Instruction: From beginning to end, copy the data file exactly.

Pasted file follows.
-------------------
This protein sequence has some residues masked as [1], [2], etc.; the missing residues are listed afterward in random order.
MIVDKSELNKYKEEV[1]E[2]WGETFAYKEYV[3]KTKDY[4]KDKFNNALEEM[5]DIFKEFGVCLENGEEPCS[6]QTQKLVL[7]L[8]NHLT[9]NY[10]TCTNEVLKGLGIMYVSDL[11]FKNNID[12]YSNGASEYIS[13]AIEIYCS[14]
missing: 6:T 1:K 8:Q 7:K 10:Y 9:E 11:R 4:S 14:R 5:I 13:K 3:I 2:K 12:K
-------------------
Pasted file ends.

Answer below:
This protein sequence has some residues masked as [1], [2], etc.; the missing residues are listed afterward in random order.
MIVDKSELNKYKEEV[1]E[2]WGETFAYKEYV[3]KTKDY[4]KDKFNNALEEM[5]DIFKEFGVCLENGEEPCS[6]QTQKLVL[7]L[8]NHLT[9]NY[10]TCTNEVLKGLGIMYVSDL[11]FKNNID[12]YSNGASEYIS[13]AIEIYCS[14]
missing: 6:T 1:K 8:Q 7:K 10:Y 9:E 11:R 4:S 14:R 5:I 13:K 3:I 2:K 12:K